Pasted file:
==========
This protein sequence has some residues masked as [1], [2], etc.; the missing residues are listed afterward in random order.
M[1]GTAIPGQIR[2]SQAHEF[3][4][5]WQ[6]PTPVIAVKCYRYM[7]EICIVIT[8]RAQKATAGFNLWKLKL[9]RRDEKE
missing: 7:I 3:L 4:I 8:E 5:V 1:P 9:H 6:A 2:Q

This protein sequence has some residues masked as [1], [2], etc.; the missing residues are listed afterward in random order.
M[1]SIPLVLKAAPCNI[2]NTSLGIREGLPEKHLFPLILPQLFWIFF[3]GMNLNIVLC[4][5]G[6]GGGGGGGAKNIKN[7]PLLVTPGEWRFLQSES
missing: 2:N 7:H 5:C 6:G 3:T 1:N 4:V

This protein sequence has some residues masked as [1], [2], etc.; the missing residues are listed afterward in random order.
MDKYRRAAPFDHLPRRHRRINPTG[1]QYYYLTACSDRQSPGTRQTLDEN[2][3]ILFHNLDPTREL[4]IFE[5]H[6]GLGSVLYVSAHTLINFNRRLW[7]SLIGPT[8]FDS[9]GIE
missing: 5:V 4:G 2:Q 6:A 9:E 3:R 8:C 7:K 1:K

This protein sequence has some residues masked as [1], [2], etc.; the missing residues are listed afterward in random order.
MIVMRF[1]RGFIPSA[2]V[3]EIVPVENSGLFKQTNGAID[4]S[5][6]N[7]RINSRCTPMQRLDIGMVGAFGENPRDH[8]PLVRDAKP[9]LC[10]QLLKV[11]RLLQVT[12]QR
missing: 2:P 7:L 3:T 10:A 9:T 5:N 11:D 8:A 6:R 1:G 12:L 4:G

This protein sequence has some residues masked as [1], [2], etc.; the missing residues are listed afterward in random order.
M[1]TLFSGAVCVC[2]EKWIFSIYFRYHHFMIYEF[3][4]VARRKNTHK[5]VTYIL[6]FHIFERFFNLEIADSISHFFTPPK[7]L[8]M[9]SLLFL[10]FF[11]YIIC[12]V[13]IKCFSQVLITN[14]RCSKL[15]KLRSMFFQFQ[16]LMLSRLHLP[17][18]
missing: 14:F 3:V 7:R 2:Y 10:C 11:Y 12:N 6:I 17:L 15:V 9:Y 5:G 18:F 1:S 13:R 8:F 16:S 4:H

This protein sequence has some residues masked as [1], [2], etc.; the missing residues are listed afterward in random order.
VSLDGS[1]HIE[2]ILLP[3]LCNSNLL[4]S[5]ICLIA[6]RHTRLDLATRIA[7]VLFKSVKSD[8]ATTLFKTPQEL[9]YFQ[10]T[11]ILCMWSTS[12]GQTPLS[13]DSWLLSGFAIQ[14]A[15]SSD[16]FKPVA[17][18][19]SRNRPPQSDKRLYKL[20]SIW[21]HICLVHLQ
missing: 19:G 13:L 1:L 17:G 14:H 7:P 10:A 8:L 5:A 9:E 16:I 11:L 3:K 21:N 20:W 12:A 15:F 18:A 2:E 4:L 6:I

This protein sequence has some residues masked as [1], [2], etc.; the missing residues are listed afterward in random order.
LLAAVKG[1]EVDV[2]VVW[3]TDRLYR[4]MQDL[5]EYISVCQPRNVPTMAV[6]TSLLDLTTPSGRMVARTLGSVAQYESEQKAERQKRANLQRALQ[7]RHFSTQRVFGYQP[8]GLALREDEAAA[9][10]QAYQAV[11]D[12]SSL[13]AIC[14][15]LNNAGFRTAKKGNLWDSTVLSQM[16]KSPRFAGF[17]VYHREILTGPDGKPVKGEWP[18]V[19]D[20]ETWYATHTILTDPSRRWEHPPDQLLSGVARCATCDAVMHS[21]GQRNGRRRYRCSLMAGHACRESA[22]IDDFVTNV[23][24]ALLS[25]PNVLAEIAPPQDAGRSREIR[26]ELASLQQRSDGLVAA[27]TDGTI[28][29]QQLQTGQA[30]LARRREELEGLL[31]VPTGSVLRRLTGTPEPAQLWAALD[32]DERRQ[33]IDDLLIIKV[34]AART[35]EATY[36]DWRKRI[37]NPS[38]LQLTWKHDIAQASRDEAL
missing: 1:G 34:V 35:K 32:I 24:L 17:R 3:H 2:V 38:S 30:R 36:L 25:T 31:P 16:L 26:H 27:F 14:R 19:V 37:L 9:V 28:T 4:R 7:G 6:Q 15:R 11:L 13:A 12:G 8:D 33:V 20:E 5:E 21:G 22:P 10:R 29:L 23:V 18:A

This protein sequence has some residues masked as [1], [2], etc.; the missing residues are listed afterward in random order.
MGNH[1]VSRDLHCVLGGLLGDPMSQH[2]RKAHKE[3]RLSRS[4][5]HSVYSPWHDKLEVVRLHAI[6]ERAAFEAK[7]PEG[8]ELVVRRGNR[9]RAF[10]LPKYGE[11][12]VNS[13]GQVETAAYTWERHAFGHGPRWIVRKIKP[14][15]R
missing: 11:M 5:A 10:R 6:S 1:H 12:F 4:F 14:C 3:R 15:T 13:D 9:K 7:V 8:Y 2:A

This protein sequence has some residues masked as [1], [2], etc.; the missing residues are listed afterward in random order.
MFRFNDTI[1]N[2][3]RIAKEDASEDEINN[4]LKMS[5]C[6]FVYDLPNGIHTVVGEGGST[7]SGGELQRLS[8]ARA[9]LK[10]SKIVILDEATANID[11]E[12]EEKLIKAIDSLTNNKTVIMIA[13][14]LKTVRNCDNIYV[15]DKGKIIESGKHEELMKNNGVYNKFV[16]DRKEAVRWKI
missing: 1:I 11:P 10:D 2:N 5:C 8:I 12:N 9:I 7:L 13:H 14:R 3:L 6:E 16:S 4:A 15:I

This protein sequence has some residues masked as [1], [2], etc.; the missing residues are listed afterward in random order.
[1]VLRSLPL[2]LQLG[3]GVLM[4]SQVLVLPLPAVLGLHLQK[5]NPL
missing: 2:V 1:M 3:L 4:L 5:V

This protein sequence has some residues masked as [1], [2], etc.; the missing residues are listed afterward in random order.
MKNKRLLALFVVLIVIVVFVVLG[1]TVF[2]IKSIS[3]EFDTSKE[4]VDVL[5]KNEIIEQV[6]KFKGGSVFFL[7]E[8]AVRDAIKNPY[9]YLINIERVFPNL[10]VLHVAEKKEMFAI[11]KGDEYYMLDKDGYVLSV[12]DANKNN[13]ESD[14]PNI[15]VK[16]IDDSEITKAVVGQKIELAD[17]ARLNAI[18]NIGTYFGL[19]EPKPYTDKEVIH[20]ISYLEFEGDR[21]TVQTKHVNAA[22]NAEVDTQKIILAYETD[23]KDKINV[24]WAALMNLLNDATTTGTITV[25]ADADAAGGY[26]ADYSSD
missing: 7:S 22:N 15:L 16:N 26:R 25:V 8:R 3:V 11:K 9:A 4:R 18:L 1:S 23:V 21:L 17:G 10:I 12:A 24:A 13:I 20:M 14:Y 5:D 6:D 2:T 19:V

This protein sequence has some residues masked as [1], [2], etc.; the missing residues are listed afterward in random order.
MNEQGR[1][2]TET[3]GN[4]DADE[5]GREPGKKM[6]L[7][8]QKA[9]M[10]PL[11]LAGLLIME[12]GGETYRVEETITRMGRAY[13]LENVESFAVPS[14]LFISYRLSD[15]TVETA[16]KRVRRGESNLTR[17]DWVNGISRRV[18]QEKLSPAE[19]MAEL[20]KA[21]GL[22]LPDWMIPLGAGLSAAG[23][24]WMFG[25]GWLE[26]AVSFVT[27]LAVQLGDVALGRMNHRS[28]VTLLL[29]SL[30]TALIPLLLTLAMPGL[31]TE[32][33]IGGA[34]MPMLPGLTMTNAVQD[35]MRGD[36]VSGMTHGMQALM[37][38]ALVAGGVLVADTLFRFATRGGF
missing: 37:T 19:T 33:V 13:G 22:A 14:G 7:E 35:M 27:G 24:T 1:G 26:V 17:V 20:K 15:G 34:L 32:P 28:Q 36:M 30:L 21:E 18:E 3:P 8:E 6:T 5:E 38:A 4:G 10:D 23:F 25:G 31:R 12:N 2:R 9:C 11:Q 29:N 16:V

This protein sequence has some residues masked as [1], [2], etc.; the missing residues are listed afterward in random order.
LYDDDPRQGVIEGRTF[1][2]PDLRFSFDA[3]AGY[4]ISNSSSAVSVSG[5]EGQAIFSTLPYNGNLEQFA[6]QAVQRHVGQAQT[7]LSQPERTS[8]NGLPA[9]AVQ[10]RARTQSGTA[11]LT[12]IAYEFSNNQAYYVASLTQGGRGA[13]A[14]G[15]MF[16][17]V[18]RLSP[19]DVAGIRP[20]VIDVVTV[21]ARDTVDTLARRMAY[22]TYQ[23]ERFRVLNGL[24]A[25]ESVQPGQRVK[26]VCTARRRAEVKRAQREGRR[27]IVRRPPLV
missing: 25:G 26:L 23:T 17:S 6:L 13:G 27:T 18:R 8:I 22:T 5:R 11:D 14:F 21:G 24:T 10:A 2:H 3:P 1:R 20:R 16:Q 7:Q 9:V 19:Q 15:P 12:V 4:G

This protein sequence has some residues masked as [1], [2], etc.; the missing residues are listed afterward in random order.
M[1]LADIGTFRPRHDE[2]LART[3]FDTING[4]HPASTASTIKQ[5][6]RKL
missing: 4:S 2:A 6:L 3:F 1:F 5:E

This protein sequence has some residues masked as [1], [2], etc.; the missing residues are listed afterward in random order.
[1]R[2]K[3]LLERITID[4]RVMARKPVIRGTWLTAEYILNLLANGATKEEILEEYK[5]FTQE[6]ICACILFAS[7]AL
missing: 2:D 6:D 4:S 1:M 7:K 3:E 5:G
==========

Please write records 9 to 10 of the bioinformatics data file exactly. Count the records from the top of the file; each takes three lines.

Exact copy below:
This protein sequence has some residues masked as [1], [2], etc.; the missing residues are listed afterward in random order.
MFRFNDTI[1]N[2][3]RIAKEDASEDEINN[4]LKMS[5]C[6]FVYDLPNGIHTVVGEGGST[7]SGGELQRLS[8]ARA[9]LK[10]SKIVILDEATANID[11]E[12]EEKLIKAIDSLTNNKTVIMIA[13][14]LKTVRNCDNIYV[15]DKGKIIESGKHEELMKNNGVYNKFV[16]DRKEAVRWKI
missing: 1:I 11:P 10:D 2:N 5:C 8:I 12:N 9:I 7:L 13:H 14:R 3:L 6:E 16:S 4:A 15:I

This protein sequence has some residues masked as [1], [2], etc.; the missing residues are listed afterward in random order.
[1]VLRSLPL[2]LQLG[3]GVLM[4]SQVLVLPLPAVLGLHLQK[5]NPL
missing: 2:V 1:M 3:L 4:L 5:V